If you have an addiction to alcohol, or Alcohol Use Disorder (AUD), you will need to go to alcohol rehab to regain a sober lifestyle. Depending on how severe your AUD is, rehab can take up to several months. During this time, you will learn to live without alcohol, developing healthy habits and coping strategies for stress. At the end of every alcohol rehab program, the hope is that patients can live normal lives once again, away from the influence of alcohol.
But life after rehab isn’t always easy. You may still encounter a lot of temptations to drink, which may lead to relapse. In fact, only 20 percent of patients after rehab stay sober for an entire year after treatment. To reduce your chances of relapse, you need follow-up therapies after you’re done with rehab. These are also known as aftercare.
What kind of support will you receive during aftercare? Read on to find out more.
Will my life return to normal right away after alcohol rehab?
After you have completed your rehab program, it takes some time and effort to adjust to normal life. It helps to have a list of things to prepare for before your rehab is over, such as:
- Where to live
- The people you will live with
- Making a daily schedule
- Staying away from temptations and triggers
- Meeting up with sober friends and family
- Finding support groups near you
- When to ask for help
- What responsibilities to take on
Make sure not to overwhelm yourself with too many things to do immediately after rehab. Take your new life slowly, one step at a time. Having too much on your plate will only overwhelm you. In turn, you will get stressed, and this is a potential trigger for drinking.
With appropriate aftercare, you can stay alcohol-free for a longer time. The risk of relapse also drops the more years you stay clean.
It’s crucial to know that recovering from AUD takes a lifetime. It takes effort and discipline on your part, even after alcohol rehab.
What are my options for aftercare?
Often, patients would go home after they’re done with alcohol rehab. This is a good choice if your home environment is supportive, healthy, and relaxing. If not, you may have to move into a sober living home.
In a sober living home, you would live inside a peaceful, safe, alcohol-free place. Staff would also encourage you to get help from local counselors and AUD support groups.
The effectiveness of sober living homes is also backed by evidence. Based on research, people who live in them are more likely to abstain from alcohol, less likely to commit crimes, and have better chances of finding jobs after rehab. Going home to a safe and healthy environment has these benefits.
You may also meet regularly with an alcohol counselor. He will help you deal with the emotions you got from your AUD, as well as any mental health issues that might have popped up. Talking with your counselor is also a big help in getting back into the rhythm of fulfilling responsibilities.
At first, you may need to meet with your counselor several times a week. You can tell him of any struggles, temptations, or challenges you’re going through. He will help you find ways to stay sober.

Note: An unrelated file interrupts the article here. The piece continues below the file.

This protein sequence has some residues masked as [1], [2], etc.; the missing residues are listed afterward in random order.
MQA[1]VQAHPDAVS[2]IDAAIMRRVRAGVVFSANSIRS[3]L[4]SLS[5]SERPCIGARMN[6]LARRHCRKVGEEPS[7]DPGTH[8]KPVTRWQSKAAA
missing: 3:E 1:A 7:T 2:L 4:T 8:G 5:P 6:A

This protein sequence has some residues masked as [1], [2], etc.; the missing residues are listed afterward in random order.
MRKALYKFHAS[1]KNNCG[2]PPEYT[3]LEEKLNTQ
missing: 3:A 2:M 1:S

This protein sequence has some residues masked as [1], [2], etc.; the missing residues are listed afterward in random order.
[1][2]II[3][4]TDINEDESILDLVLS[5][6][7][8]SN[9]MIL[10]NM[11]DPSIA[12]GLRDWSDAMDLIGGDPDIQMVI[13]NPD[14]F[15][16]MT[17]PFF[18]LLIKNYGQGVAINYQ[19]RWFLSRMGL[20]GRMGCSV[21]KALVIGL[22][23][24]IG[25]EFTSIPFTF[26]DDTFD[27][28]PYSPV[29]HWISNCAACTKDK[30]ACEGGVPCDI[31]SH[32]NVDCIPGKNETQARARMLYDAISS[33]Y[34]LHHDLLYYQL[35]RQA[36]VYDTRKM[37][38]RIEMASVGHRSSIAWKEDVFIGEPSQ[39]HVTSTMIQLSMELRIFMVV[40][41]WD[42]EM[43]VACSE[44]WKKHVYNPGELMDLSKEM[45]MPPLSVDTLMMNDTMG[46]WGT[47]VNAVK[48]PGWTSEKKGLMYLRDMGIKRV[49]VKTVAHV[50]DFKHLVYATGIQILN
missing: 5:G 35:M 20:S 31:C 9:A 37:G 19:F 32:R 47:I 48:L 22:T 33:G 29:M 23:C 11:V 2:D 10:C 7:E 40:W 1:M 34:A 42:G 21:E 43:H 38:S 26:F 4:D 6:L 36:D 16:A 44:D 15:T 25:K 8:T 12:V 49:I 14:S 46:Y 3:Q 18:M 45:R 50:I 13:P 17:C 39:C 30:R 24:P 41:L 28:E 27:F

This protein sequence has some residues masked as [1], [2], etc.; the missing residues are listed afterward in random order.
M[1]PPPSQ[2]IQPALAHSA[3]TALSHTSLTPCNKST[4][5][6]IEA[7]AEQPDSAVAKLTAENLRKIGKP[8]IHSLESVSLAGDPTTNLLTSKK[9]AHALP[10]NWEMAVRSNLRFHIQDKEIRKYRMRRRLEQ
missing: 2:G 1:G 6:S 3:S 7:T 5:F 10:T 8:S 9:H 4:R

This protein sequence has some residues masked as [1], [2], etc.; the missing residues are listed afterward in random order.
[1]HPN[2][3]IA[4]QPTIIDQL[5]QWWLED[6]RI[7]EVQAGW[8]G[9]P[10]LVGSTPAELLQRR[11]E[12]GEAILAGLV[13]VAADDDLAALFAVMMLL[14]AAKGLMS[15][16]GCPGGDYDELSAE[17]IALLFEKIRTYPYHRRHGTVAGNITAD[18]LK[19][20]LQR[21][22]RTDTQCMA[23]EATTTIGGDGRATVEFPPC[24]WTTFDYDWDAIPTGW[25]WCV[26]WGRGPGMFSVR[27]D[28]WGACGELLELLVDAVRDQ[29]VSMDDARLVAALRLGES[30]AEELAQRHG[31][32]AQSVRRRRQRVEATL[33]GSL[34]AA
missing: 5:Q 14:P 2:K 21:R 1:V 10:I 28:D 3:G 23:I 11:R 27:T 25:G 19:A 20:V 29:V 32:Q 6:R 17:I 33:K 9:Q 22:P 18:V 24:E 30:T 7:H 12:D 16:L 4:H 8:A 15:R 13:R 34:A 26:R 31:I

Later on, you and your counselor will not have to meet as often. But you still need to meet to evaluate your recovery goals and results. If you still experience triggers, reach out to your counselor right away for advice on how to deal with them.
It would help a lot if you go through family therapy. It’s common to have strained family relationships as a result of your AUD. Family members may feel threatened, betrayed, manipulated, or even abused because of your alcohol-related behaviors. Even after alcohol rehab, your relationships with your family will not be the same as before the addiction.
With the help of a family therapist, you will learn how to rebuild those broken relationships. The therapist will teach you and your family how best to communicate with each other. In most cases, he will meet with each family member individually at first. Later, he will ask everyone to gather and resolve issues together in a healthy way.
Family therapy helps you and your family to be less hostile towards each other. As a result, feelings of resentment, anger, and any negative emotions will be reduced. The more you live at peace with your family, the better it will be for your recovery. This is especially true if you are living with them after alcohol rehab.
Joining a support group is another option. When you’re in the company of people who are also committed to long-term recovery, your chances of staying sober are much higher. These people also understand your struggles, so you can easily relate with each other. They can help you, and you can help them too.
A popular support group for people recovering from AUD is Alcoholics Anonymous. A similar group called Al-Anon is for their families. These groups are free of charge to join, and there are a lot of these groups all around the US. Ask your therapist or rehab center to find a group near you.
What can I do to stay sober for longer?
One very helpful thing is to do physical activities regularly. Include exercise in your daily routine, as it helps you clear your mind and improve your health. Choose an activity you enjoy for best results. For example, if you enjoy sports like tennis, make it a habit to play several times a week. You can even join a local tennis club.
Think about your professional goals as well. Consult with a career counselor for assistance in developing these goals. It’s never too late to chase your career aspirations again. It pays to talk to a financial advisor as well to set financial goals. Saving, investing, and knowing where to put your money go a long way.
Most importantly, have a person you can talk to at any time should you face any challenges to sobriety. It could be a trusted friend, or better yet, a therapist you know well.